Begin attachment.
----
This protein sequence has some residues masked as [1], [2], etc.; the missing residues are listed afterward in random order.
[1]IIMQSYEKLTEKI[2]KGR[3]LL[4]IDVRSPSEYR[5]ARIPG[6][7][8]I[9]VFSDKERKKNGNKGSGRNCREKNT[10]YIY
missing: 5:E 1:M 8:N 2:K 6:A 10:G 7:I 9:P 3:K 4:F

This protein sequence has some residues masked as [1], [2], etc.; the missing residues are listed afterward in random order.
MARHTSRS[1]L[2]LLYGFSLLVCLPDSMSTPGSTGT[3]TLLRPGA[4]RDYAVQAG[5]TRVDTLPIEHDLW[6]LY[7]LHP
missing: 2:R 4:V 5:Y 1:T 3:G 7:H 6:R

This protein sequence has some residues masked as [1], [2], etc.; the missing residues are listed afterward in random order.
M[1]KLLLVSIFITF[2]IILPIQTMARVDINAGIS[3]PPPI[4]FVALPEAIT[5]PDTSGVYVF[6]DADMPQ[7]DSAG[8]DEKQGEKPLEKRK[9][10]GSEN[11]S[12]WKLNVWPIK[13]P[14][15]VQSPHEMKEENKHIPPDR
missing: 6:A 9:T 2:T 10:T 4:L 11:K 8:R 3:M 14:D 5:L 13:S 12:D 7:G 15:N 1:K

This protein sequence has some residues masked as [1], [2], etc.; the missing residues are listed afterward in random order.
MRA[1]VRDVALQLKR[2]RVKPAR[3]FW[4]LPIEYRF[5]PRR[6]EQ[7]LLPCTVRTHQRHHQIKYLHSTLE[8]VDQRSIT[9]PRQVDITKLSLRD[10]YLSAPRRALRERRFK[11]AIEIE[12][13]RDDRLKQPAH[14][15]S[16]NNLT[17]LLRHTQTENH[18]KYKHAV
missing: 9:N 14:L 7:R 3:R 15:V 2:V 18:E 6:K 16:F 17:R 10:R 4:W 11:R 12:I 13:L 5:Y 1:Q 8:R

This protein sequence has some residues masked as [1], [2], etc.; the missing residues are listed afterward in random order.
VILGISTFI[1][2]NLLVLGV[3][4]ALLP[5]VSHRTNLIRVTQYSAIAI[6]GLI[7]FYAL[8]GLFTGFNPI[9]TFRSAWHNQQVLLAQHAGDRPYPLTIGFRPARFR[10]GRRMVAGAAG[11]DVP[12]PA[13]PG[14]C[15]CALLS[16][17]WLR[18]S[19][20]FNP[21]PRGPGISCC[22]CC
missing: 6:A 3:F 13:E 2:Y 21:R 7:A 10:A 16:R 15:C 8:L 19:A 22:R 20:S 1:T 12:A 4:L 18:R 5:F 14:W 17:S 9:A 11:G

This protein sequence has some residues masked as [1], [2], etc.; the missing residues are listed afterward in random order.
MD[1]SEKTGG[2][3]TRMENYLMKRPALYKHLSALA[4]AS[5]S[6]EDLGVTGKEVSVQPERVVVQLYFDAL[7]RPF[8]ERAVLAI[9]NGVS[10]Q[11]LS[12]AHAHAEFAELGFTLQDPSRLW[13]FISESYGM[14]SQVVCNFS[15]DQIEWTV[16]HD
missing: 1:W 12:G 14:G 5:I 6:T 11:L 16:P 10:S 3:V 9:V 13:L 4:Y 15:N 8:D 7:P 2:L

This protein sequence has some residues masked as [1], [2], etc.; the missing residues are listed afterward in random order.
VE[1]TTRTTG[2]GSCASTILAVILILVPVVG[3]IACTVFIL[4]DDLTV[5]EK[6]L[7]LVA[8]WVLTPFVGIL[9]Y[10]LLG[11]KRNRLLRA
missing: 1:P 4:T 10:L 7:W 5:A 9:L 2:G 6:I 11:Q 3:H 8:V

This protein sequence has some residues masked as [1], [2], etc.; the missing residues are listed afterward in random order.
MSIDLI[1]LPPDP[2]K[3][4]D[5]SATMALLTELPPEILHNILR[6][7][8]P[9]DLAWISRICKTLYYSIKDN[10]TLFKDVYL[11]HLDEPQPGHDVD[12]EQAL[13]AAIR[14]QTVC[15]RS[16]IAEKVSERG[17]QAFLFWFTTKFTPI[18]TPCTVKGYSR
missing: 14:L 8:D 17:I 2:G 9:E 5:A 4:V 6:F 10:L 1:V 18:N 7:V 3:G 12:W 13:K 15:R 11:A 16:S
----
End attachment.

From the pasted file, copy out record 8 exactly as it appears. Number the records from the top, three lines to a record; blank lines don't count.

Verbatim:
This protein sequence has some residues masked as [1], [2], etc.; the missing residues are listed afterward in random order.
MSIDLI[1]LPPDP[2]K[3][4]D[5]SATMALLTELPPEILHNILR[6][7][8]P[9]DLAWISRICKTLYYSIKDN[10]TLFKDVYL[11]HLDEPQPGHDVD[12]EQAL[13]AAIR[14]QTVC[15]RS[16]IAEKVSERG[17]QAFLFWFTTKFTPI[18]TPCTVKGYSR
missing: 14:L 8:D 17:I 2:G 9:E 5:A 4:V 6:F 10:L 1:V 18:N 7:V 3:G 12:W 13:K 15:R 11:A 16:S